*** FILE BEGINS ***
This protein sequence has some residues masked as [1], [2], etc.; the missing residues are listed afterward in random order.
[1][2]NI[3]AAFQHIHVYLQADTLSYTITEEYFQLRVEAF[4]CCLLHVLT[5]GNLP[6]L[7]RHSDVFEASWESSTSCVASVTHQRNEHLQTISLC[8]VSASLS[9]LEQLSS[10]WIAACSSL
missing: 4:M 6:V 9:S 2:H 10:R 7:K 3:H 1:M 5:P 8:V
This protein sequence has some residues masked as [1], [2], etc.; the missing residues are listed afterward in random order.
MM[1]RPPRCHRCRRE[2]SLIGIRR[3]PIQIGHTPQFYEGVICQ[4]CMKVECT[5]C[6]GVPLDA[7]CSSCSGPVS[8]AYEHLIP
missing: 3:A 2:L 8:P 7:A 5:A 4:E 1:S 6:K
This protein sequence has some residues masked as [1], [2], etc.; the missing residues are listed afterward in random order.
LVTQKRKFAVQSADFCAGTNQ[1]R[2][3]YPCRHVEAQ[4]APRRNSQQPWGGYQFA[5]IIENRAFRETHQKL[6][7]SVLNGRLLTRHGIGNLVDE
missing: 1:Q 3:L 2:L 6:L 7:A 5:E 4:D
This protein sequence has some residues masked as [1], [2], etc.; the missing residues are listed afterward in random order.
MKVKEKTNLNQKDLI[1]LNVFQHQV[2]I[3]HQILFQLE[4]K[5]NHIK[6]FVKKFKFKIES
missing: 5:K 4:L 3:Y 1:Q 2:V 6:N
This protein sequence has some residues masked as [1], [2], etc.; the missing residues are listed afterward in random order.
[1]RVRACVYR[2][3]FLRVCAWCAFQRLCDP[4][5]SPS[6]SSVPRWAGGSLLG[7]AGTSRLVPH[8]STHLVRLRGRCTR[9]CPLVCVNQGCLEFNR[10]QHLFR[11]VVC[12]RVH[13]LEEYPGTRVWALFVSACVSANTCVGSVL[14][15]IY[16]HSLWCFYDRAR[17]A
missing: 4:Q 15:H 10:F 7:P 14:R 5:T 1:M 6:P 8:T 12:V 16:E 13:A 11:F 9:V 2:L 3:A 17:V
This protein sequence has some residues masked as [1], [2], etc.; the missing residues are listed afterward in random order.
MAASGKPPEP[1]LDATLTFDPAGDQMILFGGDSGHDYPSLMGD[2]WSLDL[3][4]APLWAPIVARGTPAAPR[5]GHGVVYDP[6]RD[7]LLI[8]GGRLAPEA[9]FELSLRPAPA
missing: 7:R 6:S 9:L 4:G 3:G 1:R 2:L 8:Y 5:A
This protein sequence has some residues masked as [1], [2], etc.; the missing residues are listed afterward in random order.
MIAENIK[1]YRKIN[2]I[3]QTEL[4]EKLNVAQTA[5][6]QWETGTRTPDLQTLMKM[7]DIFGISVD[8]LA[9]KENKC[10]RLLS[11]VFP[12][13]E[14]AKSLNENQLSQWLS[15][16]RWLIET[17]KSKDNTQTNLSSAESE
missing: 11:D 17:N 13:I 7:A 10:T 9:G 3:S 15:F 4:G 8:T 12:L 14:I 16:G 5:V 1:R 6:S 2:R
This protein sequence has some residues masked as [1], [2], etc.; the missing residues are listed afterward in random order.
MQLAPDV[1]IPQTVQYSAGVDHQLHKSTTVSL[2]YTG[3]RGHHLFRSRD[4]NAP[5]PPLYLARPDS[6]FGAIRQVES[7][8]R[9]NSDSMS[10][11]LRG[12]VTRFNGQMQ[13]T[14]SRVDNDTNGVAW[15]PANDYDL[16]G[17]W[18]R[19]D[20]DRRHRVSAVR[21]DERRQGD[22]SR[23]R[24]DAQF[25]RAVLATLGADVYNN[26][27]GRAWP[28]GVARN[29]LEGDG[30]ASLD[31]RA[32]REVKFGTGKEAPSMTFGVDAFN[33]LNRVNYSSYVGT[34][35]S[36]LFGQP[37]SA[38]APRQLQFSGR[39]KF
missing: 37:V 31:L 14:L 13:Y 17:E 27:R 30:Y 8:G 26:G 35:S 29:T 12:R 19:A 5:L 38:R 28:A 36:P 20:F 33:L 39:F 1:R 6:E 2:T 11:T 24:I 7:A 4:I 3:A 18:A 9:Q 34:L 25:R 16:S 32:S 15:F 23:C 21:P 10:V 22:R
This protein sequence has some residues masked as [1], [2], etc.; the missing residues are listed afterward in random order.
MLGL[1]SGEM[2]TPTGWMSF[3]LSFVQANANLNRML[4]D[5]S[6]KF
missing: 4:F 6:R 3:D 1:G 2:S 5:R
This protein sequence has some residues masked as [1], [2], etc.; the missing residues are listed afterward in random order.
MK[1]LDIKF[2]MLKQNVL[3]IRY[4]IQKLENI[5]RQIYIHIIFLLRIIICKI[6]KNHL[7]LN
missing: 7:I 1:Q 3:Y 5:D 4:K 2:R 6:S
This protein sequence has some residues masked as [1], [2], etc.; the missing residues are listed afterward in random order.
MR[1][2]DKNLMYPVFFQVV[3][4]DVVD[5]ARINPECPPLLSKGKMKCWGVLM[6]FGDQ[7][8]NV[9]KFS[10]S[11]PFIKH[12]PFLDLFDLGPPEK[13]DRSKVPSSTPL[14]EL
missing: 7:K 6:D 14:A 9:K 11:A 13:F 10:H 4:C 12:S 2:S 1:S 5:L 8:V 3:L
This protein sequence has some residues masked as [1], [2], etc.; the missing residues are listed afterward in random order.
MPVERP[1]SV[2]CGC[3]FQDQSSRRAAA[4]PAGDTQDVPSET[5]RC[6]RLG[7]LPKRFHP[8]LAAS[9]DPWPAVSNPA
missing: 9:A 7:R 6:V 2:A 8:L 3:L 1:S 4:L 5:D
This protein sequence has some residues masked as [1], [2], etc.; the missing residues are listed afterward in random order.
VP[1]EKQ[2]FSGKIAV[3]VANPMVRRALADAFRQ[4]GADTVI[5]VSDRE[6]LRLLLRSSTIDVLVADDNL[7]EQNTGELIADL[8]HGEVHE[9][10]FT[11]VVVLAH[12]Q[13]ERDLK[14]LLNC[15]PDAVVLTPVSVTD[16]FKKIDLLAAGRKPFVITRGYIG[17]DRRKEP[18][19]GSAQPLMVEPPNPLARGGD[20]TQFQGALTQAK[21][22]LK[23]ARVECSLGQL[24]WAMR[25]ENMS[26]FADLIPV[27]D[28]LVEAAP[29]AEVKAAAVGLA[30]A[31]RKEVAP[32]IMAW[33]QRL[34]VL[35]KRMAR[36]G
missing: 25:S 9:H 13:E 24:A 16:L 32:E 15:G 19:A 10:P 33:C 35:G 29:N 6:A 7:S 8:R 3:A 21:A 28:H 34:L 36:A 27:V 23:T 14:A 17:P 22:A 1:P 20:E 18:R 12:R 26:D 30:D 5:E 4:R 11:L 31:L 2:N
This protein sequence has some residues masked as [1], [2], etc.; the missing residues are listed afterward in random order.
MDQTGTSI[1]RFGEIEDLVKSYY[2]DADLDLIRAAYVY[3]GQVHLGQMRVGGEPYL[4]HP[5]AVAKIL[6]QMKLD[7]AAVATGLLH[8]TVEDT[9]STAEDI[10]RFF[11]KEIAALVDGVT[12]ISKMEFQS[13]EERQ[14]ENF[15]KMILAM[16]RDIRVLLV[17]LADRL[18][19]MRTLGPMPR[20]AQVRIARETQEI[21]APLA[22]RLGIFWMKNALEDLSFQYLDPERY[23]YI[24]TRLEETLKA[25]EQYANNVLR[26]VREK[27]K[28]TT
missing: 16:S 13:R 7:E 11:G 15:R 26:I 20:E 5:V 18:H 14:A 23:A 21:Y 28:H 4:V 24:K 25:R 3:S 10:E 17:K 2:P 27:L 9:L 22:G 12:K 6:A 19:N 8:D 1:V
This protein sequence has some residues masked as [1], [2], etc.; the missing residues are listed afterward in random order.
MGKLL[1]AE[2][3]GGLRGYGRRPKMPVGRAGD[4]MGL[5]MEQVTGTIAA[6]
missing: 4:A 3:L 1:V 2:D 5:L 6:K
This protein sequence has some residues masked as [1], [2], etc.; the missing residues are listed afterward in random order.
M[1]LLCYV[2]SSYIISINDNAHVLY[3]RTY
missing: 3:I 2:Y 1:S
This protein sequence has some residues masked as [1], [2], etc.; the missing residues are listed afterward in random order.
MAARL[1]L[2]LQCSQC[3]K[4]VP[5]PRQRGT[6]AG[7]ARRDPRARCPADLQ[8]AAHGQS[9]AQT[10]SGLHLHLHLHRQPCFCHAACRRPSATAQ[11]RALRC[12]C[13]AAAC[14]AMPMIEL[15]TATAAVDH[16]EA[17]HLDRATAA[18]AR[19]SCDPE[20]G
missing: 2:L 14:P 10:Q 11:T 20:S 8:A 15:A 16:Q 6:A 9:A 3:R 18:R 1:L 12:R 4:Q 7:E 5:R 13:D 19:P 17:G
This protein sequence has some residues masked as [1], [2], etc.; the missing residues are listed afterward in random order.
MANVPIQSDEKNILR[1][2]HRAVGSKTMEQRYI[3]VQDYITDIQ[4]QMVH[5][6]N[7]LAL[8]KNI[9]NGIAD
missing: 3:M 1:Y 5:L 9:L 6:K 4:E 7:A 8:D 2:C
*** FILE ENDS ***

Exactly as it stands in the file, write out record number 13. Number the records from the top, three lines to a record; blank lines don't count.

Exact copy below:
This protein sequence has some residues masked as [1], [2], etc.; the missing residues are listed afterward in random order.
VP[1]EKQ[2]FSGKIAV[3]VANPMVRRALADAFRQ[4]GADTVI[5]VSDRE[6]LRLLLRSSTIDVLVADDNL[7]EQNTGELIADL[8]HGEVHE[9][10]FT[11]VVVLAH[12]Q[13]ERDLK[14]LLNC[15]PDAVVLTPVSVTD[16]FKKIDLLAAGRKPFVITRGYIG[17]DRRKEP[18][19]GSAQPLMVEPPNPLARGGD[20]TQFQGALTQAK[21][22]LK[23]ARVECSLGQL[24]WAMR[25]ENMS[26]FADLIPV[27]D[28]LVEAAP[29]AEVKAAAVGLA[30]A[31]RKEVAP[32]IMAW[33]QRL[34]VL[35]KRMAR[36]G
missing: 25:S 9:H 13:E 24:A 16:L 32:E 15:G 19:A 10:P 33:C 35:G 29:N 6:A 7:S 8:R 3:A 21:A 28:H 34:L 36:A 27:V 23:T 14:A 17:P 22:A 1:P 20:E 18:R 12:R 26:D 30:D 5:E 4:R 11:L 31:L 2:N